Lone wolves are fine, and many do good work for human rights, but most people find the work is easier and they are more productive when they get together with other people who care about human rights and coordinate their efforts. Below is information about a few, mostly international, human rights organizations whose work I know personally and which I can vouch for. I either belong to or have done work with and for every organization mentioned on this page.
Don't take my failure to mention an organization here as an indication I feel something is wrong with it -- there are a lot of groups I've simply had no time to work with and therefore know little about. If you want to search a long list of such organizations and resources for something on a particular topic or focused on a particular region or country, feel free to proceed directly to the Human Rights Resources Page.
I have been a member of Amnesty International for over sixteen years. It's the oldest, biggest human rights group, and of this list the group most focused on individual, local human rights activism. Because AI stays strictly out of politics and avoids getting involved in issues outside its rather narrow mandate (area of concern), people from all sorts of political and religious backgrounds are members and work together. Most new human rights activists looking for a group to join need read no further -- this will probably be your best choice.
The Electronic Frontier Foundation was founded to promote and extend the concept of civil liberties to on-line communications. While the EFF is a U.S.-based group whose main focus is on U.S. law, it has a number of "sister organizations" in other countries. I've found its work solid, thorough, and extremely important to the future of Cyberspace. If you are knowledgeable about the Internet and Cyberspace (computer professionals, netizens, etc.), this will be a good group for you.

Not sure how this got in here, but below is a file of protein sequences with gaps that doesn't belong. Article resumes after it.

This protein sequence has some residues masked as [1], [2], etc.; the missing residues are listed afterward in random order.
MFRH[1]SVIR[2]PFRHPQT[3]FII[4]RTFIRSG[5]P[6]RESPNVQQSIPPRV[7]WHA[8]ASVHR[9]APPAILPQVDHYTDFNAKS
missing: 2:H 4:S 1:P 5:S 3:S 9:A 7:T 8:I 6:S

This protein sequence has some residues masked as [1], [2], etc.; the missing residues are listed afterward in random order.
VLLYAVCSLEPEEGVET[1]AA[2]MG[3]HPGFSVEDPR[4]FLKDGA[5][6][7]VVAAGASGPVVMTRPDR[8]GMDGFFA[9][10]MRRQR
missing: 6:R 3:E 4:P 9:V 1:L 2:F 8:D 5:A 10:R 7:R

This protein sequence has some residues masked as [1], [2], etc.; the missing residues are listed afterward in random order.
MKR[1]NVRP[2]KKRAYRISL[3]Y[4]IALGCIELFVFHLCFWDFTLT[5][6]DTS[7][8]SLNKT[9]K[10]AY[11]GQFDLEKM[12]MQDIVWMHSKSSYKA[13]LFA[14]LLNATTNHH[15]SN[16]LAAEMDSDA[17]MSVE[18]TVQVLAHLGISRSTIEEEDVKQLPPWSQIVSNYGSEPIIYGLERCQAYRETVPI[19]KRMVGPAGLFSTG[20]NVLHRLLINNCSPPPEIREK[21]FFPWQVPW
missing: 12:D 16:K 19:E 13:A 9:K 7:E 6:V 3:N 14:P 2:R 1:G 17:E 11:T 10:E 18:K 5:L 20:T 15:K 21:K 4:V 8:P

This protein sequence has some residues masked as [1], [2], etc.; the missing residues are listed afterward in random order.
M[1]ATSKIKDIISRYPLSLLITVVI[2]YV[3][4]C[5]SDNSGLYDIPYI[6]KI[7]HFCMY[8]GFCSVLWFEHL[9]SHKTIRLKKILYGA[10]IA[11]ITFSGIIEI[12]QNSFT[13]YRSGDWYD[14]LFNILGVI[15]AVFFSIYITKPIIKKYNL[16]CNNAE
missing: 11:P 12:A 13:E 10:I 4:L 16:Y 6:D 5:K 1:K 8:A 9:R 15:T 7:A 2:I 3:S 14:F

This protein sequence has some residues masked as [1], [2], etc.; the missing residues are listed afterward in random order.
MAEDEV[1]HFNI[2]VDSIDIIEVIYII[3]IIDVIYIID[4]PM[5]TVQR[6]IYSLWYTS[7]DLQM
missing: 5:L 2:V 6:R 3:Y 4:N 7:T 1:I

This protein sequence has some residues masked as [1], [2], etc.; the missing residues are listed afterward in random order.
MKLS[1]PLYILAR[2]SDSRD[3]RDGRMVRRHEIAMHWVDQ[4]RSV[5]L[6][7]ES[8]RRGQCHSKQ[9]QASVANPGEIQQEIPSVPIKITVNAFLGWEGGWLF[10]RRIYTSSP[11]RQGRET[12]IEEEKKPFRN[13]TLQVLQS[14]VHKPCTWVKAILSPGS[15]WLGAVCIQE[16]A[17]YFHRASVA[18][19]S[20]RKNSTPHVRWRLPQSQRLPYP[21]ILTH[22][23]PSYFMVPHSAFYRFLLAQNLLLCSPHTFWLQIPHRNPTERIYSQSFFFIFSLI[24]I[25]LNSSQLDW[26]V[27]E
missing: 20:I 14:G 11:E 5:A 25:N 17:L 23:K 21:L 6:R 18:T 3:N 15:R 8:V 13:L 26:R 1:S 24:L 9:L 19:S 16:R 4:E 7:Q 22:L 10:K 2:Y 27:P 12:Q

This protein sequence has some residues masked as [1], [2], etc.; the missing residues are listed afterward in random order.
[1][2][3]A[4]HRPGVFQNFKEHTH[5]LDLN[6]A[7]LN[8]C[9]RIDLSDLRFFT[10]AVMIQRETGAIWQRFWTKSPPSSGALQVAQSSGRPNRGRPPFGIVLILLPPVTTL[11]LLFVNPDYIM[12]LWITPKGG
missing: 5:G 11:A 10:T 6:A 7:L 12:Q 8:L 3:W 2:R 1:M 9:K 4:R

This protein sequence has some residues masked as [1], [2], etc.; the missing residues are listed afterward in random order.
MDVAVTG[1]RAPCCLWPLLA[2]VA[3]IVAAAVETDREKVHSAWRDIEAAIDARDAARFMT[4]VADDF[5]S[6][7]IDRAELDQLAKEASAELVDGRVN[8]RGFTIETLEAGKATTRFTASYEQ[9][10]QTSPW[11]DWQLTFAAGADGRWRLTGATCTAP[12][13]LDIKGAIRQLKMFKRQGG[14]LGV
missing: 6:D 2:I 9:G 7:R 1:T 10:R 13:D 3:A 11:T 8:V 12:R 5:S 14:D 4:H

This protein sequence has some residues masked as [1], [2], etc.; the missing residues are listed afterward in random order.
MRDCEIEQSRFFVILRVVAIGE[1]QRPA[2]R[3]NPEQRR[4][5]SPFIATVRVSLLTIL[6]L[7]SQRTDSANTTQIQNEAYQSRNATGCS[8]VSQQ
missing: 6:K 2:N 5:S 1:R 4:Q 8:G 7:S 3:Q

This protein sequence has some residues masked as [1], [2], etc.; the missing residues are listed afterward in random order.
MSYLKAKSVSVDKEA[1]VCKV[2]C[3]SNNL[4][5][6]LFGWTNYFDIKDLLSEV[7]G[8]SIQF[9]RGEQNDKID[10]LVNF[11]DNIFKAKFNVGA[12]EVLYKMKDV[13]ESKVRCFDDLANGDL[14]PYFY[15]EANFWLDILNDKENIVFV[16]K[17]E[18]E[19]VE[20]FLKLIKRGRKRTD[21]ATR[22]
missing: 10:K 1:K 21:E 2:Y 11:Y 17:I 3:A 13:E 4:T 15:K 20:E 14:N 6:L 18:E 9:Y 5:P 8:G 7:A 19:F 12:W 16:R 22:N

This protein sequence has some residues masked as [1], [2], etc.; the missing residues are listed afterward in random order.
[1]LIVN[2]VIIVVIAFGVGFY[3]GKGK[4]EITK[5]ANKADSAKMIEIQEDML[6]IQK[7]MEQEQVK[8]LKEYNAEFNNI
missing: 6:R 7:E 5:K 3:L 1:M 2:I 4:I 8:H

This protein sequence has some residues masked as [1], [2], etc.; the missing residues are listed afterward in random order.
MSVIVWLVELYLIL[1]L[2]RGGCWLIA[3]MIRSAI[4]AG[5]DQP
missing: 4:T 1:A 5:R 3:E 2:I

Human Rights Watch, founded in 1978 as Helsinki Watch, is a coalition formed by a number of independent regional human groups. They are perhaps the best human rights researchers in the field at present -- their reports are extremely thorough, carefully written, and backed by impressive amounts of detail and numerous sources. If your interest in human rights work leans primarily towards research and documenting conditions in various parts of the world, and if you are interested in becoming a professional in this field, this is your group. Unlike Amnesty International and the Electronic Frontier Foundation, though, Human Rights Web is not equipped to handle volunteers. You can either be a financial supporter or get into Human Rights work as a profession. :)
Peacenet is not a human rights group itself, but rather the first and largest computer network for activists in peace, human rights, and related issues. Peacenet is run by the Institute for Global Communications (IGC), an activity of the Tides Foundation, a San Francisco-based non-profit trust. It is a member of the Association for Progressive Communications, an international coalition of networks for peace and human rights activists. This is a good group for the hard core, on-line activists. The conferences here are far more extensive and specific than anything on the Internet.
Created on July 20, 1994 / Last edited on January 25, 1997
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